City thanks outgoing mayor for years of service
Published 12:36 pm Monday, December 26, 2022
Outgoing Danville Mayor Mike Perros and Commissioner Denise Terry were recognized for eight years of service at the city commission meeting on Dec. 19.
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Incoming Mayor James Atkins presented Mike Perros with a clock to honor his time as mayor from 2015 to 2022.
“We want to thank you very sincerely, and not only have you been the mayor, but you’ve also sort of been the magnet, you’ve helped hold all the rest of us together … and give us guidance,” Atkins said.
Mike’s daughters, Michaelle and Haley Perros, were at the meeting and spoke about their father’s tenure. Haley said Mike was always involved in the community, serving on several boards and commissions, and always making his opinions known.
She said, “I remember we would joke and say, ‘dad, why don’t you run for mayor? You try to run the town anyway, you might as well,’ and he would say ‘I want nothing to do with that.’”
“I have loved watching you do what you do for Danville,” Haley said. “There have been a myriad of praise and complaints and everything from good to bad and in between, there may be trees gone and a fountain change … those things can always come back and grow, but the things you have done for this community are the ones that are long-lasting, they’re permanent, and they’re beautiful.”
Mike said the biggest reason he became mayor was for his daughters, wanting to leave the community a little better for them. He also thanked the commission and staff for the hard work they continue to do.
“What you don’t see is what [city staff] do,” Mike said. “We sit up here and say ‘XYZ,’ these people take ‘XYZ’ and put it in motion, and they do it with a great deal of expertise, and a great deal of grace.”
Mike listed some things the city accomplished over 2015 to 2022. Some things he’s most proud of being a part of are the streetscape and parks projects, creating the Economic Development Authority, and the fact that during that time, the police department increased from 34 to 40 officers. They created a newsletter, reorganized Parks and Recreation, had a Parks and Recreation master plan, a downtown master plan, annexed the airport, had a cemetery expansion, a new Central Fire Station, and other things.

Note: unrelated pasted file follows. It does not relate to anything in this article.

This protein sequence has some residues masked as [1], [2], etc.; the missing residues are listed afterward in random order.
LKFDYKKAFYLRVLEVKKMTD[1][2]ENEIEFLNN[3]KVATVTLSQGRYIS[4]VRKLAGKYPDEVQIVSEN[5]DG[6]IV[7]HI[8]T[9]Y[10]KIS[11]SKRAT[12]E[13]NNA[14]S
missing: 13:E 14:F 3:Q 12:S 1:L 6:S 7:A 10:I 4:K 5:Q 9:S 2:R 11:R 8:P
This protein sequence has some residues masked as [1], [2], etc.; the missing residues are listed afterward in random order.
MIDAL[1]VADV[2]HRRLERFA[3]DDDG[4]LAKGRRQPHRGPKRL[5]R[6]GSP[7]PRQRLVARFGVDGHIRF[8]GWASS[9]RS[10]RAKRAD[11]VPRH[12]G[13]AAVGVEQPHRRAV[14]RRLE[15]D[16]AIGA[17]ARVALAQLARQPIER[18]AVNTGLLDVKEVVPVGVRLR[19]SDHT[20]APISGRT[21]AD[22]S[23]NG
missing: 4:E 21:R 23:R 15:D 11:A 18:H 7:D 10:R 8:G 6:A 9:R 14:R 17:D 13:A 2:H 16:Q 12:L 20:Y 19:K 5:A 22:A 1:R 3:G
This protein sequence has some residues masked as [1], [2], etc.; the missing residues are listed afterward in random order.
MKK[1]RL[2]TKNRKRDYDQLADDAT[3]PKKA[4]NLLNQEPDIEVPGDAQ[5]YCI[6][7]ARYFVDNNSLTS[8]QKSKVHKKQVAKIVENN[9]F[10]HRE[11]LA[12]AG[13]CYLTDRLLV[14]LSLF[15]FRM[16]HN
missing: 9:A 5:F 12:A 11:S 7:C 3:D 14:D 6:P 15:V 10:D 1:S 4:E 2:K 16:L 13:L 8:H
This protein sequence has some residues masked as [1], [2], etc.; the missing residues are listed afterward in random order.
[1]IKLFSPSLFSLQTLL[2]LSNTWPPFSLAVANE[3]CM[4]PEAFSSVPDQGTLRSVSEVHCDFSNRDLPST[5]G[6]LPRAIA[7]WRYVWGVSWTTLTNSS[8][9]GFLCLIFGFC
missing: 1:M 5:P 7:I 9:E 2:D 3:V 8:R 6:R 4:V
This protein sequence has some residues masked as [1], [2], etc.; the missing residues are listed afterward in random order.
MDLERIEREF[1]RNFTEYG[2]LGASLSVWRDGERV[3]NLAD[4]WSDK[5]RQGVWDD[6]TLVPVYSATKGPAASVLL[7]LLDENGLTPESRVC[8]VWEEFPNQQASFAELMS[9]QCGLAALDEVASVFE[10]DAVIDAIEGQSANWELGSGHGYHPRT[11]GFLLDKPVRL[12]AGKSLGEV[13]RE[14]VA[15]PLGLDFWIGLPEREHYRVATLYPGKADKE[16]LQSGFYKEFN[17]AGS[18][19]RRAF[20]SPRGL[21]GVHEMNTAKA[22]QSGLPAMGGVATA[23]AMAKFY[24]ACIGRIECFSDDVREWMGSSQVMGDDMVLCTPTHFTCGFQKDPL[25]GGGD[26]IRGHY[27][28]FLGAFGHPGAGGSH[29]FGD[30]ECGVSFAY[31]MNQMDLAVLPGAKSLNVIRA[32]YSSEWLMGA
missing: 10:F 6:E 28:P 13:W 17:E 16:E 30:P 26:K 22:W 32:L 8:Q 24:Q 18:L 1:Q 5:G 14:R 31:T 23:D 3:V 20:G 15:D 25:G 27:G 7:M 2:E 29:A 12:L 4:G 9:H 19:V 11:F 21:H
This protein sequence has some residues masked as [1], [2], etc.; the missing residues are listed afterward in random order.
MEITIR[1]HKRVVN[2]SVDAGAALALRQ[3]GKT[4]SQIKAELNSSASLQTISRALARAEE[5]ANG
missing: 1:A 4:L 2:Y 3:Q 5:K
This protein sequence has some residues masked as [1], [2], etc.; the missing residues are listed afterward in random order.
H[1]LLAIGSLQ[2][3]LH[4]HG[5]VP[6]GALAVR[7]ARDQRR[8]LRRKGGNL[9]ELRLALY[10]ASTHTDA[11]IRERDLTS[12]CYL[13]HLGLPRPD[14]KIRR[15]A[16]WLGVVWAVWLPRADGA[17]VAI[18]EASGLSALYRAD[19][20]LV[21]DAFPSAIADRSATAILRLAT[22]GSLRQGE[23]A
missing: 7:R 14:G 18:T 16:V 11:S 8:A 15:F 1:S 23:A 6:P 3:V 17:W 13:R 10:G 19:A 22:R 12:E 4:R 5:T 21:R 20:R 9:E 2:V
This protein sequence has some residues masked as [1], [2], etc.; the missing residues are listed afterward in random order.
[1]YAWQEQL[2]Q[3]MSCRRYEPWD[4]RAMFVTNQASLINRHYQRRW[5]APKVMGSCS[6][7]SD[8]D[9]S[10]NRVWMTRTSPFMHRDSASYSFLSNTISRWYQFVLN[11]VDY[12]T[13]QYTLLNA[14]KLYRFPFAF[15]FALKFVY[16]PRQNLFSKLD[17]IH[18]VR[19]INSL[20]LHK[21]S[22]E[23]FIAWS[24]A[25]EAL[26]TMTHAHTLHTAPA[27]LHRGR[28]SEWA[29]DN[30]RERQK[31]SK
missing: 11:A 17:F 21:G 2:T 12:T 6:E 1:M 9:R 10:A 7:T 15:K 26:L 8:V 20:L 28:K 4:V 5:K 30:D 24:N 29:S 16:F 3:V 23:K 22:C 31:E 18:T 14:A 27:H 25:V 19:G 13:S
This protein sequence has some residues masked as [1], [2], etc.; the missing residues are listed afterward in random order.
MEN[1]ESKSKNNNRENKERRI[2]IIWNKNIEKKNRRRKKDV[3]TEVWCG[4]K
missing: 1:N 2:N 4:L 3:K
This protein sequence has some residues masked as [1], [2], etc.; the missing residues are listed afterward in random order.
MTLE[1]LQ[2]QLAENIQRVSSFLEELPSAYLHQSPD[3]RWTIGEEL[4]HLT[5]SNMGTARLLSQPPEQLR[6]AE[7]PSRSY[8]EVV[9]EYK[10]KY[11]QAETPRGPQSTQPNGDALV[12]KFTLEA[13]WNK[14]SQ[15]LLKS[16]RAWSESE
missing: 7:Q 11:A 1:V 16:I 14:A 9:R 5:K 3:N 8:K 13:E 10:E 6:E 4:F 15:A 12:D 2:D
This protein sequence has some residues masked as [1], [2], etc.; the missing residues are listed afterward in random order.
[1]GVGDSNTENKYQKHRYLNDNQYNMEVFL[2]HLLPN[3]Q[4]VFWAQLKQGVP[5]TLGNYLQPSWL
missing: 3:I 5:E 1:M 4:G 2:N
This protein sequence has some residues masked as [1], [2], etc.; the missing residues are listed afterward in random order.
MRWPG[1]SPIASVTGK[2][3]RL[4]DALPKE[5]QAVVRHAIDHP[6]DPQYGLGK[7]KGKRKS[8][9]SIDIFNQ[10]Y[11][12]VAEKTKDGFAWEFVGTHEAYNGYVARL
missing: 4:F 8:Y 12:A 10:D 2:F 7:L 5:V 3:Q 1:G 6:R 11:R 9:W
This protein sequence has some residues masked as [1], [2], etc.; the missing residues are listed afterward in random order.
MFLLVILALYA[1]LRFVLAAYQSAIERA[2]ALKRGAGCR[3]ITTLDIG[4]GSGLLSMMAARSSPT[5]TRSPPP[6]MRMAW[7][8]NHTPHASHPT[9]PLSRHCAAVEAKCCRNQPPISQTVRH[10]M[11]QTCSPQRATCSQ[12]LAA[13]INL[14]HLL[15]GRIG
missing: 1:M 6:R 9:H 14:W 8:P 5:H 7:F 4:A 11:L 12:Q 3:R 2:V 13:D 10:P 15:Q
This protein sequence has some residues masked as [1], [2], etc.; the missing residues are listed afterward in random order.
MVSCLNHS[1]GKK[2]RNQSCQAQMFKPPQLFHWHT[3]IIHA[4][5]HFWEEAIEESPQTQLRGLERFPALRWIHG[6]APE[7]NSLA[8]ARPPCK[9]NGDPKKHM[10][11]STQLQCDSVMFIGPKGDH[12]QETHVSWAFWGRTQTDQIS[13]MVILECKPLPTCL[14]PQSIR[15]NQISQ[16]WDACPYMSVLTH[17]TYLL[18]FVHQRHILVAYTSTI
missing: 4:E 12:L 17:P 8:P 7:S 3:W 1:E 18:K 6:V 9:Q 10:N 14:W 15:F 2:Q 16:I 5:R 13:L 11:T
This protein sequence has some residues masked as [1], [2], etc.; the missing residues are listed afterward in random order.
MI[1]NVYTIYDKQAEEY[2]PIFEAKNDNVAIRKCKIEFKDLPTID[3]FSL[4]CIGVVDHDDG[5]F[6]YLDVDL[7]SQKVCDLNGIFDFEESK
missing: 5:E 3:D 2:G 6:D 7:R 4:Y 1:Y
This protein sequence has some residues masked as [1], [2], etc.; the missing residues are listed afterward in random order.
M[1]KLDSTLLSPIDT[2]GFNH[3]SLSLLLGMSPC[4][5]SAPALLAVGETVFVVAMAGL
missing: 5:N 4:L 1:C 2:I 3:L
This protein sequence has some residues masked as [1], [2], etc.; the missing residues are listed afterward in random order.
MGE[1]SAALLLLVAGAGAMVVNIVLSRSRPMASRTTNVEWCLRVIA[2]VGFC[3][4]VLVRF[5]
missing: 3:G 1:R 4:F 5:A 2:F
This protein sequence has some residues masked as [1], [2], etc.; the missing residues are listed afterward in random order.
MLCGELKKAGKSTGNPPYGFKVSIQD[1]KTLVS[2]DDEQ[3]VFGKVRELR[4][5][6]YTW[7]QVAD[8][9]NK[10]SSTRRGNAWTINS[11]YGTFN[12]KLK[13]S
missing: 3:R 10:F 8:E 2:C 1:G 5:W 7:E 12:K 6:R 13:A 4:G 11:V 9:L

“I had four points when I ran: one was jobs, two was to face crime and drugs in the face, three was to underscore the city manager form of government, and four was to work with the county,” Mike said. “I think we have successfully reorganized the economic development efforts, and that translates into jobs, and jobs is what fuels the whole thing.”
Mike also wanted to highlight ongoing challenges. He said the city needs an active grant writer; needs to work on getting more information out to the public; needs a roundabout at Walnut and Stanford; needs economic development incentives with respect to housing; to tackle homelessness; and to continue discussions on creating an East Danville bypass.
He said they should utilize the local airport to help the region, as well as Kentucky School for the Deaf property.
“That’s a large property in the middle of Danville that’s not being fully utilized like it could be,” Mike said.
Atkins thanked him for the directives.
Commissioner Terry talked about how when they both were elected, she wanted to forge a relationship with Mike, good or bad. After a rocky start, they spent countless hours on the phone over those eight years.
“There was a quote that came across to me not too long ago, and it says ‘criticism is easily avoided by saying nothing, doing nothing, and being nothing,’ and you have certainly taken quite a bit of criticism, as we all have, but you’re not afraid to speak out, you’re not afraid to throw the crazy ideas out,” Terry said.
Terry also received an award honoring her service as commissioner from 2015 to 2022.
Atkins said she’s an example of what citizens who desire to serve on the commission do. Several years before running, she came to meetings and started asking questions to the political leaders.
“I think I’m probably an example that anyone can run for office; I was a single mom and a business owner,” Terry said. “I was living and had a business downtown and every decision made affected me, and I started coming to meetings.”
City Attorney Stephen Dexter and others thanked her for her service.
“You’re a hard worker, you’re diligent in your pursuit, you’re going to come prepared and you always were, and that’s of great value to the citizens,” Dexter said.
Terry thanked her family for being supportive of her, and the sacrifices they made for her to serve on the commission.